* Most jobs saved, to reopen as New Era Orphanides *
Suppliers owed some 85 mln euros by Orphanides Supermarkets, the one-time darling of the Cyprus stock market, are expected to take over most of the operations of the chain and rename it “New Era Orphanides” (NEO) to try to turn it around and recoup their losses within ten years.
The initial rescue plan foresees a 12-month period where the suppliers will have full control over the entire business in order to bring it back to profitability.
In a stock exchange filing, the company, that has been dropped from the CSE Main Market and placed in the Special Category, said that a memorandum of cooperation has been reached between founder and primary shareholder Christos Orphanides on the one hand, and Georgos Georgiou, representing most of the suppliers, on the other.
The deal calls for the suspension of all activities of Orphanides Public Co. and the transfer of “the largest part of its supermarkets” to the new company controlled by the suppliers that will rehire staff and buy the stock.
NEO will pay Orphanides Public or the banks at least 2% of the turnover of each supermarket and 0.1% in royalties and rights, with Christos Orphanides and his company maintaining the right to buy back the debt and the entire business any time after the first year, having already repaid suppliers and the banks, that are owed about 140 mln euros.
Laiki Popular Bank, that carried most of the Orphanides debt on its books, had initially objected to the appointment of UK-based Andreas Andronikou as administrator because of his close ties to Christos Orphanides, and instead urged suppliers to come up with a rescue deal. Press reports suggest that Laiki and other banks have given NEO their blessing.
“We are saving thousands of jobs, ensuring the viability of tens of other companies and providing a new and efficient model with NEO,” Georgiou said in a statement.
He said that the aim is to restart the supermarkets as soon as possible, adding that NEO’s profitability is expected to be satisfactory so as to ensure the repayment of debts well within the ten-year plan.
Georgiou added that an independent consultancy is working on a new business plan and that the new venture will be headed by a 7-man executive team, four of whom will represent the suppliers.
END OF AN ERA
Orphanides Supermarkets accumulated debts of about 235 mln euros after a 26-year journey that saw the founder start with the flagship store in Larnaca and expand to a chain of nearly 30 large and small Express outlets around the island.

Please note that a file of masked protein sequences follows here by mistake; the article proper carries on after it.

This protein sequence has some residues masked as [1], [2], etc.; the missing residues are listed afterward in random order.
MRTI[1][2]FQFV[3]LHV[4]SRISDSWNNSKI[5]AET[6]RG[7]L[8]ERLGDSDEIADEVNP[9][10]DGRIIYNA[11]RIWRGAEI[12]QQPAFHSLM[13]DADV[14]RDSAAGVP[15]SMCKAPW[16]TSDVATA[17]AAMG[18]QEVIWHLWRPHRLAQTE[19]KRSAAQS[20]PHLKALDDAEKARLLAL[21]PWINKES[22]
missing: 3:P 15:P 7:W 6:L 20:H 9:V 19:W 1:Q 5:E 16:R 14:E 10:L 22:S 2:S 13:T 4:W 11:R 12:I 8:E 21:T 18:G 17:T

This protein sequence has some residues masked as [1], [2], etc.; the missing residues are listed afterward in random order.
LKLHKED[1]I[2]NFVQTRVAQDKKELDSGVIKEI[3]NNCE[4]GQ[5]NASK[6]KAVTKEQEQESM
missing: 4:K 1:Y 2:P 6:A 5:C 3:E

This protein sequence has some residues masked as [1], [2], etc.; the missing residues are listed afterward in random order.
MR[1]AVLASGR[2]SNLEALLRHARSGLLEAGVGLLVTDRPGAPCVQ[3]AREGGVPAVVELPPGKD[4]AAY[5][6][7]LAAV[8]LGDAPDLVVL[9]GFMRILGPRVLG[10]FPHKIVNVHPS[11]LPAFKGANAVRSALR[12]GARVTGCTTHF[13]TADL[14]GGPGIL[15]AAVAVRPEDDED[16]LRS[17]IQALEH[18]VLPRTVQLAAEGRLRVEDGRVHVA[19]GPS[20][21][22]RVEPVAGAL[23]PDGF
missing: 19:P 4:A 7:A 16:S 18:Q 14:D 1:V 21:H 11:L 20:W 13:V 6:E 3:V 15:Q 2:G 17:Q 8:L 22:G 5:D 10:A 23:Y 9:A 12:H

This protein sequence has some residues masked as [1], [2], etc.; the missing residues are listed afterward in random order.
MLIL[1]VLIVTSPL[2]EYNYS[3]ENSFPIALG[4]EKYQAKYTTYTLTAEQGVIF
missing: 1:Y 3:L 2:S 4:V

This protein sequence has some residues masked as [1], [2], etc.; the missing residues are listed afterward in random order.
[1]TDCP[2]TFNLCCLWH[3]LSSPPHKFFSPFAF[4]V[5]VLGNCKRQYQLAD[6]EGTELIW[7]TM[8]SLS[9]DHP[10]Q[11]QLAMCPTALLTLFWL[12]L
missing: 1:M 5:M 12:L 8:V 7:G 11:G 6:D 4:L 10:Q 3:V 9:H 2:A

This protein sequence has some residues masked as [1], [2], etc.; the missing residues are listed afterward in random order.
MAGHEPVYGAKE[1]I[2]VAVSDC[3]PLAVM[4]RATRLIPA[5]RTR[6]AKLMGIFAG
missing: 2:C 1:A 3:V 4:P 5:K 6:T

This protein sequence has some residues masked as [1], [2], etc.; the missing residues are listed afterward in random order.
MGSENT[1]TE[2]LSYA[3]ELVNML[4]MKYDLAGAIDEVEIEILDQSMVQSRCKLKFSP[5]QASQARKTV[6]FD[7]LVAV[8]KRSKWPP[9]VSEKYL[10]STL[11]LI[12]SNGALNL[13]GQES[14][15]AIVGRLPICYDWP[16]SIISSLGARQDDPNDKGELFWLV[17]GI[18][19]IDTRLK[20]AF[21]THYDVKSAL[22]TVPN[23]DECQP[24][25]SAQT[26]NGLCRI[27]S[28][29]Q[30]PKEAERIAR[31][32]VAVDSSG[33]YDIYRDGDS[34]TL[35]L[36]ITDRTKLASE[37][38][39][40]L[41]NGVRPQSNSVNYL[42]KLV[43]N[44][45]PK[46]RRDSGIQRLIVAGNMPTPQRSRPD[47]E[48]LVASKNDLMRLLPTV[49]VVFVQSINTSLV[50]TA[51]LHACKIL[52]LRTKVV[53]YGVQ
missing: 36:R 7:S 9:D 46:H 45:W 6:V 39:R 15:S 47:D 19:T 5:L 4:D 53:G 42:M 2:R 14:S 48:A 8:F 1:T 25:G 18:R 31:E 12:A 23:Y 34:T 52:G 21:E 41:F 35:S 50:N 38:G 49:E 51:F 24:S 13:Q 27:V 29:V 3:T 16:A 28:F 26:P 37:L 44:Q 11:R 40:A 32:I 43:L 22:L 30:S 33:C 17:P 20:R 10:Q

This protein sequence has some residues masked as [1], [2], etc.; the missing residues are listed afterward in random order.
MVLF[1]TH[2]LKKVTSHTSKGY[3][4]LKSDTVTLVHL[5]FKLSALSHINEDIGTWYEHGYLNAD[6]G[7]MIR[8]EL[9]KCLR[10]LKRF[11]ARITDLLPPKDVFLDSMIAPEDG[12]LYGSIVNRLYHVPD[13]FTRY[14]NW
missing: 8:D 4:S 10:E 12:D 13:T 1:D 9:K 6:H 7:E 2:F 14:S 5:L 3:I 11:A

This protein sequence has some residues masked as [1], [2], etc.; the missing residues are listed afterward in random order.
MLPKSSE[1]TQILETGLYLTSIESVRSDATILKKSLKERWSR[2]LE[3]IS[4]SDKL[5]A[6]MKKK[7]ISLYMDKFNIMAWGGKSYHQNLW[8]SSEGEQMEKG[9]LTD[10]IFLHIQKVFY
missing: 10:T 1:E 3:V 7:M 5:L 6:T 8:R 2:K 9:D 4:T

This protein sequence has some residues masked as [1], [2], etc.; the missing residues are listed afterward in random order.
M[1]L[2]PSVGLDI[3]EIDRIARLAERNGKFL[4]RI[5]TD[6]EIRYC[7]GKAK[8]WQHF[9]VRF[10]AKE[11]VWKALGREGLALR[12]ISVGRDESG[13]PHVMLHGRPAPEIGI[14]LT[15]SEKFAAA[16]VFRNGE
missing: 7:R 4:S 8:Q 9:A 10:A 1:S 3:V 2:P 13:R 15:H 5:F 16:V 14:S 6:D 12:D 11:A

Having embarked on a drastic cost-cutting plan a year ago with redundancies and pay cuts, chairman Chris Orphanides blamed banks in mid-December for the demise of his chain, saying that lack of liquidity and strict controls by the Central Bank’s cheque clearing system drained his company of operating funds.
The company shut down 11 stores due to lack of stock supplies, while Orphanides also accepted responsibility for “mistakes of the past”.
The company, that embarked on an aggressive expansion plan in 2007 with the aim of opening smaller Express outlets to beat low-cost rivals Carrefour and Lidl, claims that its property assets alone worth 340 mln euros more than cover the debt.
Some of the 1500 staff who faced layoffs gathered in front of parliament and Laiki head offices in Nicosia to protest the company’s closure, saying they were being thrown on to the street.
Andronikou had said last month that the aim was to find a buyer for the company as soon as possible, prompting the suppliers and the banks to take action for fear of losing their debt.
The public company reported a loss of 17.7 mln euros in the first three quarters of the year.
Another supplier, who has not sold any goods directly to Orphanides for some time, told the Financial Mirror last month that the problem arose from some of the very large properties, such as the 10,000 sq.m. store in Strovolos.
“No one has stores any bigger than 5-6,000 sq.m. nowadays. In both Larnaca and Limassol, Orphanides has upper-floor shop space that customers rarely visit, while the projects cost millions to build.”
He added that the company was “just about surviving” and was using the cash flow from suppliers and borrowing from banks.
“Both Laiki and Bank of Cyprus want to let the company go and are trying to induce the suppliers to take over the administration, while Chris Orphanides will be limited to collecting the rent from the supermarkets in order to pay down his personal debt to the banks.”
“What did they get wrong? Two basic fundamentals of business: they didn’t differentiate themselves from their competitors and they didn’t care about their customers,” explained business rescue consultant Mike McCormac.
“Thinking about differentiation, Lidl is distinctive because of its focus on price. Alfa Mega is distinctive because of its focus on choice and service. What was Orphanides distinctive for? I can’t think of anything that set it apart from its competitors,” he wrote in an article published in the Financial Mirror.
“Thinking about customer service, Lidl excels in offering its customers value. Alfa Mega excels in the way its staff smile and go out of their way to help customers.
“What about Orphanides customer service? I can’t remember seeing any of its staff smile – and they certainly were not coached to help customers. I suspect Orphanides is also unique in having a customer loyalty programme where it rarely communicated with its customers – and certainly made no attempt at personalisation.
“So if you’re planning on buying Orphanides as a turnaround opportunity, focus on creating a differentiated position customers want first. Where is the gap that Lidl and Alfa Mega have missed? Then focus on making the customers the centre of everything you do.”
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